“We are delighted to be here to discuss the playing of two outdoor games in this magnificent stadium,” NHL Commissioner Gary Bettman said, from a podium situated just beyond the Yankee dugout. “The Stadium Series is designed to give more teams, more markets, and most importantly, more fans, the opportunity to connect with the excitement of the National Hockey League and to do it with an outdoor game experience, in effect, taking the game back to it’s roots, where so many of our players first learned to skate and play the game.”
In attendance for the event were New York Yankees President Randy Levine, Yankees COO Lonn Trost, NHLPA Executive Director Donald Fehr and NBC’s Bruce Beck, who was the master of ceremonies.
Each of the three area teams were represented as well, with GM Lou Lamoriello, Bryce Salvador and Andy Greene on the stage for the Devils. For the Islanders, it was GM Garth Snow, along with Matt Moulson and John Tavares, and for the Rangers, Assistant GM Jeff Gorton, Ryan Callahan and Dan Girardi.
“This will be our first experience in the outdoor games, and what great a venue to have that experience than Yankee Stadium,” Lamoriello said. “Our players are excited, our fans are excited and we’re just looking forward to the experience. We know that the games will be heated, we know that we bring competitiveness, and the experience will be something that everyone in our organization will cherish.”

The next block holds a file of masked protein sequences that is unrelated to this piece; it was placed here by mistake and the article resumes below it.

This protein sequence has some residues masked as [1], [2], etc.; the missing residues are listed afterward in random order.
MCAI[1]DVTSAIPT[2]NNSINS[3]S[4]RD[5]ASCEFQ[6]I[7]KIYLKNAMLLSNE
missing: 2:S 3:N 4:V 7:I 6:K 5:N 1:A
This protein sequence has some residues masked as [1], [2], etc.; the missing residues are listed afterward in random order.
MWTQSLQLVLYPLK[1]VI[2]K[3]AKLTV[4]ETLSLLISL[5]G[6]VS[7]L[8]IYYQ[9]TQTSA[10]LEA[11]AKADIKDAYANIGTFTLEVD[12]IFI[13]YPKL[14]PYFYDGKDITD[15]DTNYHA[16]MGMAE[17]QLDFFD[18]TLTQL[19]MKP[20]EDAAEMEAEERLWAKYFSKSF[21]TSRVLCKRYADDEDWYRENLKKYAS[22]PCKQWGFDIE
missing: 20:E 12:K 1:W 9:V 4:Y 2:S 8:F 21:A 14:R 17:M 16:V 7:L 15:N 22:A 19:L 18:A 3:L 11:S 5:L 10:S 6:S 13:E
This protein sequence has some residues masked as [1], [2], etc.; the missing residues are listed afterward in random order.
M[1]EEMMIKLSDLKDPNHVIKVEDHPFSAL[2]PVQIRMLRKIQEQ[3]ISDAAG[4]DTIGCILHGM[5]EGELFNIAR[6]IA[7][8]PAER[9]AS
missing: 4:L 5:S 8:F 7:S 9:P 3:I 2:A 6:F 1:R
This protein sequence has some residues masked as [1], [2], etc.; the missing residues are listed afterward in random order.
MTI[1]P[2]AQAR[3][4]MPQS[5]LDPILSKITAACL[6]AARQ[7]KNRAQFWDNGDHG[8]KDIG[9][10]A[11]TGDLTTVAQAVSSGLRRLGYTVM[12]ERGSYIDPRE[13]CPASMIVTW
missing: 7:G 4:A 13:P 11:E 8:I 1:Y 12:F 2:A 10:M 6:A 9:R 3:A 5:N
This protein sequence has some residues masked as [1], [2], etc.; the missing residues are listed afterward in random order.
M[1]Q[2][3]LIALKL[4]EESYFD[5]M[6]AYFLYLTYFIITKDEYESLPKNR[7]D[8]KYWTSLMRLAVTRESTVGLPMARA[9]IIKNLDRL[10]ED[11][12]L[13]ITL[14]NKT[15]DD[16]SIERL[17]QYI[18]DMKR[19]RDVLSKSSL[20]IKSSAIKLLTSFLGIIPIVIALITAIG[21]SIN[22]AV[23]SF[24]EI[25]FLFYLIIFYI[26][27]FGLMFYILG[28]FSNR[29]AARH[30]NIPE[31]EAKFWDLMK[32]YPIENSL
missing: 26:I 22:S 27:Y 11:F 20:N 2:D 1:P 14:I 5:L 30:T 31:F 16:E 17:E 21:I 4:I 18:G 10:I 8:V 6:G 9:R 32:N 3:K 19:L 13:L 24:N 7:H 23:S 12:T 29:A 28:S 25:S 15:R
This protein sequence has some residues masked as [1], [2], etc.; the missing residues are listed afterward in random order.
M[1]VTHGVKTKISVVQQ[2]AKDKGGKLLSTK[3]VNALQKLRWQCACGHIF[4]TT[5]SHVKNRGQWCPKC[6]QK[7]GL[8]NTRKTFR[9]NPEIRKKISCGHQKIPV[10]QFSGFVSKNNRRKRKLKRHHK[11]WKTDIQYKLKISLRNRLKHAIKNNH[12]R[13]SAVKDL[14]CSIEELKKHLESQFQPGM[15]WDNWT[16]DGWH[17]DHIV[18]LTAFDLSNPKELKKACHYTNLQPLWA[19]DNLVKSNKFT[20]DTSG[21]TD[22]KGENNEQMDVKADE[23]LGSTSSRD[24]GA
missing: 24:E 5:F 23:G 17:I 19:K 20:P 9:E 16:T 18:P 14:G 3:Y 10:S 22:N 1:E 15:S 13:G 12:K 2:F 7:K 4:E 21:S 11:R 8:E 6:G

With the players sitting together on the stage, it might be the one and only time that members of the three area clubs will be together and be all smiles at the same time. Come October, the three Metropolitan Division rivals will likely be fighting each other for playoff positioning.
The heated relationships between the clubs certainly adds to the allure of the event. There’s no doubt that the games may have a huge impact in the standings. With the three teams fighting for a spot in the new playoff format, the only way to be guaranteed a playoff spot is to finish third or higher in the new eight-team division. Finishing fourth runs the risk of losing the final spot in the newly-formed divisional playoffs to a team from the Atlantic Division.
Though there’s always the chance of warmer weather, or a rain storm, all signs point to the outdoor games being a tremendous event for not only the three teams, but the entire NHL. Throwing 50,000-plus fans into a stadium for a rivalry game should yield a fantastic experience for fans.
“The rivalries among the the Rangers, Islanders and Devils are among the most heated in sports, and we will put them on display,” Bettman said.
With the Devils slated to take the ice for their first outdoor game in franchise history in just over five months, it might be a little premature to get the coats and hand warmers ready. With a classic venue and a classic NHL rivalry, the game should be a home run.
Stephen Gionta and Ryan Carter will both play for Team USA in the world championships in Finland and Sweden.
Ilya Kovalchuk will play for Russia, in the same group as the U.S.
“It will be fun chasing his (sic) around the big ice surface,” Gionta said sarcastically.